Christian Medial Fellowship
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ss triple helix - summer 2004,  how I'd handle it - Nightmare SHO

how I'd handle it - Nightmare SHO

Elizabeth Croton explains how she would tackle this complex situation:

Claire chose her first house job because she really clicked with the Christian consultant. Unfortunately, things have changed recently. The consultant has become part-time, now only covering outpatients; Claire no longer has regular contact with him. The new locum ward consultant is unapproachable and impossible to please. Even worse, Claire's SHO sits in the mess 'supervising' Claire doing all the work: she issues orders rather than requests and never says please or thank you. Whenever Claire makes a mistake, the SHO has a good laugh about it with everyone else in the mess. Claire bursts into tears during house officer teaching, blurting out that her SHO is horrible to her. Rumours start. The SHO accuses her of bitching and then tells their Christian consultant that Claire is incompetent and difficult to work with! Claire has now lost all her self-confidence and feels inadequate as a doctor. She also feels a bad witness: she should be turning the other cheek, not grumbling. What should she do?

Elizabeth Croton is a surgical SHO in Birmingham:

I detect a murmuring of 'I've been there!' This scenario contains familiar elements that we've all faced. There are several issues here. Firstly, Claire is disappointed: two difficult bullies have replaced her idealised Christian consultant. Next is the issue of malicious gossip that, like MRSA, thrives in NHS culture and takes innocent victims. Thirdly is the issue of work-related stress: events have snowballed, resulting in Claire's tearful breakdown. Lastly is the guilt issue. Tiredness and fragmented Christian connections make us forget that we are 'works in progress'. We often beat ourselves up regarding our own failings.

Disappointing fellowship

Regular fellowship with other Christians, particularly senior colleagues, can be immensely comforting.[1] Sadly, this is not usually the case and we can really feel for Claire, being landed with these two difficult individuals instead.[2] Although often surrounded by his disciples, Jesus did spend time in solitary communion with his Father; think of his time of despair on the Mount of Olives.[3] Although Christians are sometimes without fellowship, we are never alone.[4]

Gossip

Gossip is such fun! Christian or not, we all love a good nugget of another's misfortune. Why else are chat shows like Trisha so popular? Still, it's not godly behaviour. Proverbs hits the nail on the head: 'A gossip betrays a confidence' but 'Without gossip a quarrel dies down'.[5] Hospital gossip is infectious: it reaps havoc and wrecks relationships. A Christian's best defence is to not partake. We need the Holy Spirit's power to be salt and light.[6]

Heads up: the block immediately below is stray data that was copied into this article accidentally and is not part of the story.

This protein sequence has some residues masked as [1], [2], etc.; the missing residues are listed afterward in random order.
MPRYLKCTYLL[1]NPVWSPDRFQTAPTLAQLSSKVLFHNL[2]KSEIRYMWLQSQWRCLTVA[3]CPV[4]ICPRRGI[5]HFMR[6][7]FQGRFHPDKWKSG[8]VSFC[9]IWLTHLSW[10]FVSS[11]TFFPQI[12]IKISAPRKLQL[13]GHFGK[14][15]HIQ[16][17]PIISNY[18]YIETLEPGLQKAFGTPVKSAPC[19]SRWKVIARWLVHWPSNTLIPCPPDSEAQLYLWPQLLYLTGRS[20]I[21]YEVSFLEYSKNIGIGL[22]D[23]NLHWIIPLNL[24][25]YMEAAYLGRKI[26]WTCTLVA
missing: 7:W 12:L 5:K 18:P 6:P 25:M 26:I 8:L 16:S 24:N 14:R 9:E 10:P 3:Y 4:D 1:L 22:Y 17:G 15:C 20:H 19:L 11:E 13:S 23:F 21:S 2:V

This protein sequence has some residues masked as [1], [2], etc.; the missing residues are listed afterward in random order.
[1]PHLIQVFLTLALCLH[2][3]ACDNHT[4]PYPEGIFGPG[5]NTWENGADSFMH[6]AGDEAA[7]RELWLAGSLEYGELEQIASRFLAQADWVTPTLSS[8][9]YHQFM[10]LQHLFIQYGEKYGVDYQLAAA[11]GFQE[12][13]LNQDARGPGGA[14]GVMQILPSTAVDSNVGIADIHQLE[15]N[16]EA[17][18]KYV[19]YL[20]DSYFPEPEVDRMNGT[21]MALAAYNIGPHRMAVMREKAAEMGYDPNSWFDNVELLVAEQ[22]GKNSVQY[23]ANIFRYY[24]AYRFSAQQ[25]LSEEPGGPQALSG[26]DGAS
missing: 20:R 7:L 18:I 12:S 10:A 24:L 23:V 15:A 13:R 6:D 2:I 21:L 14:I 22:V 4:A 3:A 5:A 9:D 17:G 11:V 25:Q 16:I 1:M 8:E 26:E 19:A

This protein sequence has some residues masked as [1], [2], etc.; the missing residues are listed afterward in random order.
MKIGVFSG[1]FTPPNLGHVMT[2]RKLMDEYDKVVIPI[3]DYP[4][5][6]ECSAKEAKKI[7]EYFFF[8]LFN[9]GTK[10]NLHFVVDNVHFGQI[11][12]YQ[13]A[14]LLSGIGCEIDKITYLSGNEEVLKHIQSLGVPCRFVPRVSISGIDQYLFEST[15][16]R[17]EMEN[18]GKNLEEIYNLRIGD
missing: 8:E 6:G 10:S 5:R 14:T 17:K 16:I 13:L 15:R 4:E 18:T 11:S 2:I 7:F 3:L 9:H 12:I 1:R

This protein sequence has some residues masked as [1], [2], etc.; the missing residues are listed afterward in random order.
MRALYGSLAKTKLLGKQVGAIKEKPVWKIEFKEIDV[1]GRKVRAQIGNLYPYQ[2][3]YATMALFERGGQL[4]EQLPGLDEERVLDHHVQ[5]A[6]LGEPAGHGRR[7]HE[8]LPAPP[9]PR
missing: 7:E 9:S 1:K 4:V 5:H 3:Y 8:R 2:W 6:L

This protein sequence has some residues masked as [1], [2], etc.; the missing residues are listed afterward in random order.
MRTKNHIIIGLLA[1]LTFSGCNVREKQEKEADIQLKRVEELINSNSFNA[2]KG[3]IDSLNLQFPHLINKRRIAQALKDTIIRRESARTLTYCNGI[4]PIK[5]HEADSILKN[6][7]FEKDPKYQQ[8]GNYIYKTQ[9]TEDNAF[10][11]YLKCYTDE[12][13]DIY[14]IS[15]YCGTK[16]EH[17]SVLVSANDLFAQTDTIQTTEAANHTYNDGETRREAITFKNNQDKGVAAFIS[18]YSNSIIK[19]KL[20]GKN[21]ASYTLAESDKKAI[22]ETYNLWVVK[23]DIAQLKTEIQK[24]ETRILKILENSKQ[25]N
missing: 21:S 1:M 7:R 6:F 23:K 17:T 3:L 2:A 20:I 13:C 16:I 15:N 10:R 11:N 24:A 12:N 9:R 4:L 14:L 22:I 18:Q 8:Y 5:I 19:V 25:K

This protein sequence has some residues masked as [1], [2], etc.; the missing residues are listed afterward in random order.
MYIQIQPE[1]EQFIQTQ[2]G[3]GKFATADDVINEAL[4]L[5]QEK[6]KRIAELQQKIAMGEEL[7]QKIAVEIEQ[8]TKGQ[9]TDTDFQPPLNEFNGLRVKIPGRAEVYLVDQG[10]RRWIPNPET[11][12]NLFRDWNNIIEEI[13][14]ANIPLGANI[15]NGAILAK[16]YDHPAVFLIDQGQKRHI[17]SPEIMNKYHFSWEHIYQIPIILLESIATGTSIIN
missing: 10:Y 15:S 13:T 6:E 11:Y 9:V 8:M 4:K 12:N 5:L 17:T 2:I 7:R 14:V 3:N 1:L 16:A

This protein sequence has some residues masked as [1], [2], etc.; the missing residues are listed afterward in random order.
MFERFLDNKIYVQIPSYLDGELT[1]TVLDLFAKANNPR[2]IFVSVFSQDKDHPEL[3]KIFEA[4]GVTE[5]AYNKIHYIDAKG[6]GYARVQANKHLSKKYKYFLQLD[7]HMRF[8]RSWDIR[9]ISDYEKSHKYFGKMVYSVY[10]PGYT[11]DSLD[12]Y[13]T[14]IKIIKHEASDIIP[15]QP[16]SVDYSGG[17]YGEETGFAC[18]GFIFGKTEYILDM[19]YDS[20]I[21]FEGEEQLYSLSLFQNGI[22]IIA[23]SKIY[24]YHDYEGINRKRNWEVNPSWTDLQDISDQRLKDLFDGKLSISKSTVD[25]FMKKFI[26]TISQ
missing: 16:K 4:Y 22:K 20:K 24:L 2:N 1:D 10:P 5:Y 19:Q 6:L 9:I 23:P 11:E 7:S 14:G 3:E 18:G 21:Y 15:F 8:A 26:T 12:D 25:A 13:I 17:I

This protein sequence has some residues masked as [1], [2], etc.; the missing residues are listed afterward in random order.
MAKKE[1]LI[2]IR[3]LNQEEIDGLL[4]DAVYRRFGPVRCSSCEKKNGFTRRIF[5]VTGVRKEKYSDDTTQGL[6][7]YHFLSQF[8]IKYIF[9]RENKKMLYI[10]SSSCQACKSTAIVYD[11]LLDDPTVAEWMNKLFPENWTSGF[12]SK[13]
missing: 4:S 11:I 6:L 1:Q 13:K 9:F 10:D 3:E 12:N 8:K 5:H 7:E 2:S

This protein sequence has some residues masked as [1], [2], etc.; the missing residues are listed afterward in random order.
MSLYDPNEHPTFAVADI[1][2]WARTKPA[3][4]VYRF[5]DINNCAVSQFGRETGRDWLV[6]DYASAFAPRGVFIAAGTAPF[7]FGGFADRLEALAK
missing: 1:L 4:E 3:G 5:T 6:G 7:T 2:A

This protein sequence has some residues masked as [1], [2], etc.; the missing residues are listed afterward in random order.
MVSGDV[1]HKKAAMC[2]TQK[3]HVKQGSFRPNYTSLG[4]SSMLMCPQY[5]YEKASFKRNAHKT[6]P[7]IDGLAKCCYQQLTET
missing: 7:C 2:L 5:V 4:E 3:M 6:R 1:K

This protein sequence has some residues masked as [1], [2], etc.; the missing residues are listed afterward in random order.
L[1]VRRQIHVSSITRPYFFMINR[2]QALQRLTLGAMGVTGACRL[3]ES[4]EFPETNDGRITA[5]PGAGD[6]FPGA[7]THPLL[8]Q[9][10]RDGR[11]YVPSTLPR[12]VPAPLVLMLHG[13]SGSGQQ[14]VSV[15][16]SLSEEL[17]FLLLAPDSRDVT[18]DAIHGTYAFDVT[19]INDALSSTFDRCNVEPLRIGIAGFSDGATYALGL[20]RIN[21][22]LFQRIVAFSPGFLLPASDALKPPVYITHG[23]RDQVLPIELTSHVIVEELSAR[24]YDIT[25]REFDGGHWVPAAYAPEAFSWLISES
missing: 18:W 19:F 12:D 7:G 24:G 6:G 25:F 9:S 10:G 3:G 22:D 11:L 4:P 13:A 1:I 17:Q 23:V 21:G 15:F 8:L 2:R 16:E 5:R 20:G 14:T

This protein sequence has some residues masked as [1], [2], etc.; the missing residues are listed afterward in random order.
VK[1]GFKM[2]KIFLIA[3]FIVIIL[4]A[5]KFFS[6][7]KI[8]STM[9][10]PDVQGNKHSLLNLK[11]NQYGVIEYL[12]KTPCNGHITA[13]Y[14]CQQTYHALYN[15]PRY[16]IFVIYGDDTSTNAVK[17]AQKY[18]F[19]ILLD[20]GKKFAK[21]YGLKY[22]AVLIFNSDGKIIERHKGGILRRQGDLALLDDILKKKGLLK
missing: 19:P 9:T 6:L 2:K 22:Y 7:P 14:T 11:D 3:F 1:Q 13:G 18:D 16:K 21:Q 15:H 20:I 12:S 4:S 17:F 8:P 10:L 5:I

Stress

Claire's breakdown illustrates the 'put your head down and get on with it' NHS mentality. Nipping problems with difficult colleagues in the bud is hard. Constant activity and ongoing stress can lead to such outbursts: do you remember Mary and Martha?[7] Stress is common but too much is detrimental. We all struggle in recognising when enough is enough. We should heed Jesus' advice: take time out and get some rest.[8]

A bad witness

We have clichéd ideas of the perfect Christian: a witnessing expert who faces injustices and trials with a cheesy smile! We can all sympathise with Claire's guilty feelings, which reflect her humanness and weakness. Yet she is allowing the Devil to gain a foothold.[9]

What now?

What should Claire do now? Could she get the rest of the day off and spend time praying with Christian friends?[10] She needs sound godly advice on managing this situation in a Christ-like manner.[11] She should approach her educational supervisor for help; could she take time off work, away from the situation?

It would be wise to talk to her Christian consultant as he is senior, knows Claire well and already involved. Could he act as a godly arbiter whilst they air their grievances and find a solution? Some new SHOs find having their own juniors very difficult. Claire's SHO may not even know that her behaviour is unacceptable! Also, it is important for Claire to examine herself as well. It is easy to blame her SHO but there may be aspects of Claire's personality and habits that are irritating, leaving her partly at fault. If I were Claire's consultant, I would also encourage her to develop a more resilient character. Consider the biblical example of wearing our spiritual armour in the expectation that life will be tough.[12] We must persevere through it, knowing that it is producing a stronger Christian character.[13]

Depending on how things go, it may be possible to continue with the firm's current working arrangements. At an appropriate stage, both Claire and her SHO should be encouraged to offer forgiveness wherever appropriate; from Clare's side, this is Christ-like and an important witness.[14] Sadly, reconciliation may be impossible, leaving no alternative but to work apart.

Whatever the situation, it is important for Christian juniors to have godly mentors who can act as sounding boards for problems and pray through any issues that arise. CMF runs a pastoral care scheme for junior doctors, matching them up with local more senior members. I would encourage every CMF junior to make use of this service.[15]

What would you have done? Is there an issue you'd like to discuss? Email rachael.pickering @cmf.org.uk
References
  1. Hebrews 10:25
  2. Romans 3:23
  3. Luke 22:39-45
  4. Matthew 28:20b
  5. Proverbs 11:13, 26:20
  6. Matthew 5:13-14; Romans 8:26
  7. Luke 10:38-41
  8. Mark 6:30-31
  9. Ephesians 4:27
  10. James 5:13
  11. Isaiah 11:2
  12. Ephesians 6:10-18
  13. Romans 5:3-5
  14. Colossians 3:13
  15. Contact sandra.hartley@cmf.org.uk
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